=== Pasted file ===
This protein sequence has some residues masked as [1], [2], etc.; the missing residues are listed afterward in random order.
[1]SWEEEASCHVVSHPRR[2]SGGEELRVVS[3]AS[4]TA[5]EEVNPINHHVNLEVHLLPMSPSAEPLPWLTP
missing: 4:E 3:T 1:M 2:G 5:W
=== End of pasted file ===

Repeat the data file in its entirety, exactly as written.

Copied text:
This protein sequence has some residues masked as [1], [2], etc.; the missing residues are listed afterward in random order.
[1]SWEEEASCHVVSHPRR[2]SGGEELRVVS[3]AS[4]TA[5]EEVNPINHHVNLEVHLLPMSPSAEPLPWLTP
missing: 4:E 3:T 1:M 2:G 5:W